input {...}
filter {...}
output{...}

You need to create a configuration file that specifies which plugins you want to use and settings for each plugin. A sample configuration file, logstash-sample.conf, already exists inside config folder. Its contents are shown below:

# Sample Logstash configuration for creating a simple
# Beats -> Logstash -> Elasticsearch pipeline.

input {
  beats {
    port => 5044
  }
}

output {
  elasticsearch {
    hosts => ["http://localhost:9200"]
    index => "%{[@metadata][beat]}-%{[@metadata][version]}-%{+YYYY.MM.dd}"
    #user => "elastic"
    #password => "changeme"
  }
}

The input block defines where Logstash should get its data from. Here is a list of available input plugins. Our input doesn’t come from Beats plugin but from the filesystem, so we use the file input plugin:

input {
  file {
    start_position => "beginning"
    path => "/usr/local/Cellar/logstash-full/7.11.0/data/flightdata/test.json"
    codec => "json"
  }
}

We use the start_position parameter to tell the plugin to read the file from the beginning. The path must be absolute. This option only modifies “first contact” situations where a file is new and not seen before. If a file has already been seen before, this option has no effect. The above absolute path is where homebrew installed logstash and we created a subfolder data/flightdata to store the .json files but you could store them anywhere.

We use the json codec. Codecs are basically stream filters that can operate as part of an input or output and enable you to easily separate the transport of your messages from the serialization process. Popular codecs include json, and plain (text).

  • json: encodes/decodes data in the JSON format.
  • multiline: merges multiple-line text events into a single event.

The file input plugin keeps track of the current position in each file by recording it in a separate file named sincedb. This makes it possible to stop and restart Logstash and have it pick up where it left off without missing the lines that were added to the file while Logstash was stopped. By default, it is stored inside the data directory (e.g. in libexec/data/plugins/inputs/file/ if you installed Logstash with brew on Mac for example). In our case, this is a problem, since once the file is being processed by Logstash once, Logstash won’t process it the next time(s) and you will be puzzled watching Logstash being stalled while you are waiting for it to process your file. One solution is to set sincedb_path to a non-existing path, e.g. /dev/null (or NUL for Windows) in order to force it to parse the json file each time (sincedb_path => "/dev/null"). However, this may cause the following error (like in my case):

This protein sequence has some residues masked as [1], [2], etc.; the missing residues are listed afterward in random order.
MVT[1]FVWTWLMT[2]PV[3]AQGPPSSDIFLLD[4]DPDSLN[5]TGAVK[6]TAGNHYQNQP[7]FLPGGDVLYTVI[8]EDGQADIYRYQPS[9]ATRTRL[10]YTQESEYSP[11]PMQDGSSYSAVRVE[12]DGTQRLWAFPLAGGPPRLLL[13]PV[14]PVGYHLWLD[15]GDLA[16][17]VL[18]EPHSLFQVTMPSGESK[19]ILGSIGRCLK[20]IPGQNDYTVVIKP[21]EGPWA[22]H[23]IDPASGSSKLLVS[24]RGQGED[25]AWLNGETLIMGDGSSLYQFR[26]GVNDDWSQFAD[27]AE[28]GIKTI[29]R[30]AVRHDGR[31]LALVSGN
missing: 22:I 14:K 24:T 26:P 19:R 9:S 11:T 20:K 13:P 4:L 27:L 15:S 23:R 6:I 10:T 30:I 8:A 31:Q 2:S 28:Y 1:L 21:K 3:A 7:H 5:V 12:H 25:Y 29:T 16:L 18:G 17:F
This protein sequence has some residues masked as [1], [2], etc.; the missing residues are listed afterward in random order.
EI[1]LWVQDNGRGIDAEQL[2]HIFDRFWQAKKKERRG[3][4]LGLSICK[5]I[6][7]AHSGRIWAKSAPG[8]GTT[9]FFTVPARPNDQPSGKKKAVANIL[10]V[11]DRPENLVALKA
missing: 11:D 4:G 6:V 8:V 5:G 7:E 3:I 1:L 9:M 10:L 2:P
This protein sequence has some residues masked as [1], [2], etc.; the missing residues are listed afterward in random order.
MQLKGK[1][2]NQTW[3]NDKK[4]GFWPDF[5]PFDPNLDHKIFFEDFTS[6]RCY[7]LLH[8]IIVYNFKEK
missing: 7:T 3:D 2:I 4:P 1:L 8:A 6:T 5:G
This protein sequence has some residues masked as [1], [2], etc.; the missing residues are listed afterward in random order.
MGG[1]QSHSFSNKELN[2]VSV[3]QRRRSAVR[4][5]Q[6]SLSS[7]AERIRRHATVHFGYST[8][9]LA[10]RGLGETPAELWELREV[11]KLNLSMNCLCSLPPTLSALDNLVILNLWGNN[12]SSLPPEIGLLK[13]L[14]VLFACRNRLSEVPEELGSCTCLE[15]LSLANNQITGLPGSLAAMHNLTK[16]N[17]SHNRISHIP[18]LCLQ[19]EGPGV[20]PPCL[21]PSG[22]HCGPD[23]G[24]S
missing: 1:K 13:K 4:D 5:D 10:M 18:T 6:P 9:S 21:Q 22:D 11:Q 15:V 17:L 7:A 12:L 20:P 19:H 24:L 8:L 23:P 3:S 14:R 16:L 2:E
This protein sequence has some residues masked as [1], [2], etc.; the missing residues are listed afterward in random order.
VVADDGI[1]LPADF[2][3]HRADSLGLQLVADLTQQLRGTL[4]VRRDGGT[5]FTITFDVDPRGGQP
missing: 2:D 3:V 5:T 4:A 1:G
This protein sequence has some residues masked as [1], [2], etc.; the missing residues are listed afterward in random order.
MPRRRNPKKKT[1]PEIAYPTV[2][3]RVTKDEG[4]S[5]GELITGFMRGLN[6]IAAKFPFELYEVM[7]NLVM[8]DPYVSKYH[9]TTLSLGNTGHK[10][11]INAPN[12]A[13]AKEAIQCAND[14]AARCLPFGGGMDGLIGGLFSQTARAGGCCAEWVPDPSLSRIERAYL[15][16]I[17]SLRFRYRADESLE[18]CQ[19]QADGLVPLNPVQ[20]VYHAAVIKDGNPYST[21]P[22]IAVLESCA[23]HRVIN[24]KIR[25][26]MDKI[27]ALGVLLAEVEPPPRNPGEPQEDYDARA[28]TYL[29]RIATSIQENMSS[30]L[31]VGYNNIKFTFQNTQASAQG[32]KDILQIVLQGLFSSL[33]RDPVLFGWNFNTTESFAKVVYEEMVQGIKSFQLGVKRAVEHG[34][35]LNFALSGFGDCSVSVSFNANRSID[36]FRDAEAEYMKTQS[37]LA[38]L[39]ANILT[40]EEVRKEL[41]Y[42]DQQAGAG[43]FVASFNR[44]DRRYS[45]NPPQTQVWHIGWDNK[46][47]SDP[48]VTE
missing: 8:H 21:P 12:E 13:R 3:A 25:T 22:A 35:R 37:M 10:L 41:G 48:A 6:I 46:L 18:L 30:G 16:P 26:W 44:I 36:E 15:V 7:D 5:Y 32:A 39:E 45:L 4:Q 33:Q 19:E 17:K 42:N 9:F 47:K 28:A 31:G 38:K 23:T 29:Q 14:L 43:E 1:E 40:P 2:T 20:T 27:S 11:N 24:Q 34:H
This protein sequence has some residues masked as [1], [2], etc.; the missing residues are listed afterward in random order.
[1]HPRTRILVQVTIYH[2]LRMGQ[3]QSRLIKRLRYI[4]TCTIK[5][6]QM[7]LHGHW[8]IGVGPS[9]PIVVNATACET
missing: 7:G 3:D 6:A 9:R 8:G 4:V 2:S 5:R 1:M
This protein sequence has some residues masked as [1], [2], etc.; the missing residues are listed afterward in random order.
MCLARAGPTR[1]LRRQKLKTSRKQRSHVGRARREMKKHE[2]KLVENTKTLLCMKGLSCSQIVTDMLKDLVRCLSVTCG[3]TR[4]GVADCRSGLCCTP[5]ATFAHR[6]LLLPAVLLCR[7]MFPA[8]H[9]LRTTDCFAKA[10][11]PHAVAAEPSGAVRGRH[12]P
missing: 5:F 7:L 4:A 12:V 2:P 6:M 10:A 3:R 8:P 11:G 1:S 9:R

Error: Permission denied – Permission denied
Exception: Errno::EACCES

If you encounter the above error, remove the sincedb_path entry and make sure that you manually remove the .sincedb_ files everytime you re-try with the same input file (you need to shutdown logstash each time).

You can find the test.json in the download section. It consists of only 2 flight documents:

{"Id":4800770,"Rcvr":1,"HasSig":false,"Icao":"494102","Bad":false,"Reg":"CS-PHB","FSeen":"\/Date(1467378028852)\/","TSecs":1,"CMsgs":1,"Alt":10750,"GAlt":10535,"InHg":29.7047253,"AltT":0,"Call":"NJE785L","Lat":52.601028,"Long":-8.849945,"PosTime":1467378028852,"Mlat":false,"Tisb":false,"Spd":294.0,"Trak":103.0,"TrkH":false,"Type":"E55P","Mdl":"Embraer Phenom 300","Man":"Embraer","CNum":"50500209","Op":"NetJets Europe","OpIcao":"NJE","Sqk":"","Vsi":3840,"VsiT":0,"WTC":2,"Species":1,"Engines":"2","EngType":3,"EngMount":1,"Mil":false,"Cou":"Portugal","HasPic":false,"Interested":false,"FlightsCount":0,"Gnd":false,"SpdTyp":0,"CallSus":false,"ResetTrail":true,"TT":"a","Trt":2,"Year":"2014","Cos":[52.601028,-8.849945,1467378028852.0,null]}